Leslie Howard: A Castaway for BBC Desert Island Discs
Desert Island Discs is a very popular programme of BBC Radio. Since 1942, a very long list of castaways have presented their musical choices, answering the question: ” if you were to be cast away alone on a desert island, which eight gramophone records would you choose to have with you, assuming of course, that you had a gramophone and an inexhaustible supply of needles?”
Leslie Howard was the castaway for July 23, 1942. Unfortunately, the programme is not available today: at that time most radio programmes were live, and generally not recorded. Anyway, there is a page about Leslie’s broadcast on the BBC site: Desert Island Discs: Leslie Howard.
The eight discs were:
- Sir William Walton: Spitfire Prelude and Fugue (from The First of the Few). Orchestra: Hallé Orchestra
- Paul Whiteman & His Orchestra: Say It With Music
- Bing Crosby: The Folks Who Live On the Hill
- Claude Debussy: La fille aux cheveux de lin (from Préludes, book 1), soloist Alfred Cortot
- Charles Trenet: J’ai ta main dans ma main
- Edvard Grieg: Piano Concerto in A Minor, soloist Arthur de Greef, Orchestra: Royal Albert Hall, conductor: Landon Ronald
- Peter Dawson: Phil the Fluter’s Ball
- Ludwig van Beethoven: Symphony No. 5 in C minor, Orchestra: NBC Symphony, conductor: Arturo Toscanini.
I have tried to re-create Leslie’s programme on YouTube. Here is my playlist:
I found Leslie’s choices very interesting. It is an eclectic playlist, and it says much about Leslie’s personality and tastes.
William Walton’s Spitfire Prelude and Fugue is a rather obvious choice, since it was composed for Leslie’s film, The First Of the Few. Yet, there is much more of Leslie in this choice, too. He had clearly expressed his ideas about the musical score for his film to Sid Cole, the supervising editor; Cole accurately reported them to Walton, who “listened very carefully and said: Oh I see, Leslie wants a lot of notes, and he went away and wrote the Spitfire Fugue” (Eforgan, E. : Leslie Howard: The Lost Actor, p.183).
Paul Whiteman and his orchestra were very popular during the Twenties. Say It With Music was America’s #1 song for five weeks in 1921; it was included in the Music Box Revue of 1921, songs by Irving Berlin, staged at the Music Box Theatre, Broadway: 440 performances from September 21, 1921 to September 30, 1922.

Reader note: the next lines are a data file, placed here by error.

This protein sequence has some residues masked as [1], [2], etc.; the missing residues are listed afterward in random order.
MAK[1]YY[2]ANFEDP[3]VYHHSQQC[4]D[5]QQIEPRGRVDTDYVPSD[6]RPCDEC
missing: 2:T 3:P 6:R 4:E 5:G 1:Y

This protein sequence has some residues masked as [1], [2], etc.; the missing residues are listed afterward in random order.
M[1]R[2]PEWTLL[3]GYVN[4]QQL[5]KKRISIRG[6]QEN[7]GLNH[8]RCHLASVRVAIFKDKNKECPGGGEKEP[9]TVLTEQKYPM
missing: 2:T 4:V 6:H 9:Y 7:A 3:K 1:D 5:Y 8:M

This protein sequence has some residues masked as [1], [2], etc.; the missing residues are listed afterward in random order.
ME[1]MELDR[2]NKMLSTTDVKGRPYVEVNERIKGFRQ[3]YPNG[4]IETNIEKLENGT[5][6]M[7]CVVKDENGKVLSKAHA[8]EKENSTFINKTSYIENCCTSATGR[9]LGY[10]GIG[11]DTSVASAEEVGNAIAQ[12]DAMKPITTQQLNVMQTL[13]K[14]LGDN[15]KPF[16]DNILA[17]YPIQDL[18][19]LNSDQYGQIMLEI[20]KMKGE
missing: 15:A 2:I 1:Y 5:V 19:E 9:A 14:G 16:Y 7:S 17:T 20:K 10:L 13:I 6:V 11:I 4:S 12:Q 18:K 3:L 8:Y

I’ve already written about Leslie and Bing Crosby, so I am not surprised at all that one of Crosby’s songs was included in the list. The Folks Who Live On the Hill is a 1937 song, composed by Jerome Kern, with lyrics by Oscar Hammerstein II. It was included in the musical film High, Wide and Handsome, starring Irene Dunne, Randolph Scott, Alan Hale, Sr., Charles Bickford and Dorothy Lamour. Crosby recorded this song in 1937.
Debussy’s prelude and Trenet’s chanson say much about Leslie’s love for France and French culture. He certainly suffered the German occupation of France as a personal injury. I cannot avoid remembering Horatio Smith’s smile when asking the pretty salesgirl (Violette…): “Born in France?”. And Leslie probably regarded Trenet as the most French of the French chansonniers.
Debussy’s prelude says much about Leslie’s love for piano, too. He played by ear, and his father, Frank Steiner, had been a good musician. Leslie Ruth Howard says that when her grandfather was still young, he “managed to increase his meagre salary by accompanying on the piano the singing efforts of young ladies at their mothers’ ‘At Home’ parties”. Leslie’s love for piano music is clear in his choice of Grieg’s Piano Concert, too.
It is more difficult, for me, to guess why Leslie chose Percy French’s song Phil the Fluter’s Ball. Percy French was a popular Irish songwriter and entertainer. I can only imagine that he liked Peter Dawson for its unquestionable voice and the zest he added to his performance.
Last – but not least – Beethoven’s 5th Simphony. There is nothing to say about this choice; if I were asked to choose something immortal to bring with me on a desert island, I would probably choose the same. And I am particularly pleased with the conductor Leslie chose. Arturo Toscanini. A legend.